“All around the world, the hunt has been on for a large amount of biomass that can be used for delivering clean energy without competing with anything else and we have millions of tons of it being burnt,” Jamieson was quoted in an earlier interview by World Biogas Association. “That’s a clear indicator that it’s there for the taking – a potentially vast resource that can be used for bioenergy and food production.”
Just recently, the SI teamed up with the Laguna-based Southeast Asian Regional Center for Graduate Study and Research in Agriculture (SEARCA) in a three-year project called Rice Straw Biogas Hub.
The project is expected to make clean energy accessible to remote and underserved rural communities. “(It) will generate biogas as clean energy from waste rice straw and provide an innovative package of technology services for rice farmers,” said Dr. Glenn B. Gregorio, SEARCA Director.
The clean fuel is used for drying the grains and milling thereafter. “We asked farmers and their preference was to use the energy for productive purposes rather than domestic use. So, that’s what we are doing,” Jamieson explained.
According to Jamieson, his UK-registered group has established a rice drying service through the combustion of biogas from rice straw.
Drying is the most critical operation after harvesting a rice crop. When rice is harvested, it contains up to 25% moisture. The goal of rice drying is to reduce its moisture content to meet the recommended levels for sale, long-term storage.
“It is important to dry rice grain as soon as possible after harvesting – ideally within 24 hours,” IRRI explained. “Delays in drying, incomplete drying or ineffective drying will reduce grain quality and result in losses.”
IRRI said high moisture level during storage can lead to grain discoloration, encourage development of molds, and increase the likelihood of attack from pests. If the grains are used for seeding purposes, the germination rate is greatly decreased.
But before drying, rice has to be harvested first. Here, the SI introduces a rice harvesting system that it has developed over five years. “The main problems are in getting the rice straw out of the field and to a place where it can be used,” Jamieson said.
The solution: the 5-in-1 harvesting technology, referring to a machine, which is said to be the first of its kind in the world. “Our machine performs in one pass of the field and performs the five separate operations in conventional straw collection – harvester, chopper, rake, densifier, and collection. It’s more efficient and, critically, it works even in wet conditions (muddy or flooded fields),” Jamieson pointed out.
The collected palay is then brought to another machine where the grain is separated from the rice straw. “At the biogas hub, a dryer dries the rice grain with energy from the rice wastes, another removes the husk and another mills the grain to remove the brain, thus giving the final product,” Jamieson said.
The dryer takes about 12 hours for the grain to dry, Jamieson said. “The technology innovation is to use rice straw to power the process,” he said. “We give farmers the option to retain ownership of their grains throughout the process.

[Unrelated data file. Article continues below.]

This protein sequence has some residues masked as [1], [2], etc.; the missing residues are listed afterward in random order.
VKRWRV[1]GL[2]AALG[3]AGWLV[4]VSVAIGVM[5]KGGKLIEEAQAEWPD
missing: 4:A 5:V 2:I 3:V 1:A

“In some of today’s cases, farmers only get 4% of the purchase price of rice. In our model, farmers can use our harvesting, drying, and milling services and then sell the finished products to the public. We just take our cut after the sale…”
To produce methane in the hub, water is added with the rice straw. The methane gas is a direct substitute for diesel or kerosene in conventional dryers.
This is how the rice is harvested (Jay-Rness Ceria)
“In the past, the government tried to give out free rice dryers but as soon as something broke, the dryers were no longer used,” Jamieson said. “Our business model is to own and operate our equipment and offer it as a service to farmers. They pay us a service fee but don’t need to buy or operate our equipment.”
During the process, the rice straw gets broken down into fertilizer, which can be used to fertilize the rice. Or, it can be applied as organic fertilizer for crops, vegetables and fruits. “It can be used for anything,” he said.
In the project, the clean fuel produced is only used for drying rice grains. Because that’s what the farmers in the area actually need. Jamieson, however, said the fuel can also be used for cooking. “If that’s what those concerned farmers and communities want, why not?”
Jamieson is very hopeful about the Rice Straw Biogas Hub. “This new project will demonstrate how rice straw can be used to supplement manure and other wastes in biogas production,” he said.
The British innovator believed the biogas hub can prevent the burning of millions of tons of rice straw as waste across the region each year. “The hub has exciting potential to bring clean energy access to the 150 million small-scale rice farmers who need it to process their crops and generate new income opportunities,” he said.
Dr. Gregorio is also very optimistic. “Rice straw biogas is an innovative way to increase our efficiency in producing rice and maximize the utilization of its by-products like straw for energy,” he said. “(It’s) a good example for a circular economy – nothing goes to waste. This is carbon-wise rice farming.”
Jamieson is hoping the project will help address energy challenges faced by developing countries like the Philippines. He argued however that what his group is doing is not the only way to use rice straw for energy; it’s just showcasing one route among many. “Once we have harvested and collected the rice straw, the choice of end use will be site specific to some degree,” he pinpointed.
In last year’s fourth quarter, the SI ventured its first commercial combine harvesting in two locations in Nueva Ecija. “We found that there was a difference in the harvesting conditions between the two locations, but we were able to adapt to some challenges we encountered during our first operation,” reports Jay-Rness Ceria, SI’s farmer relations manager.
Photo by Henrylito D. Tacio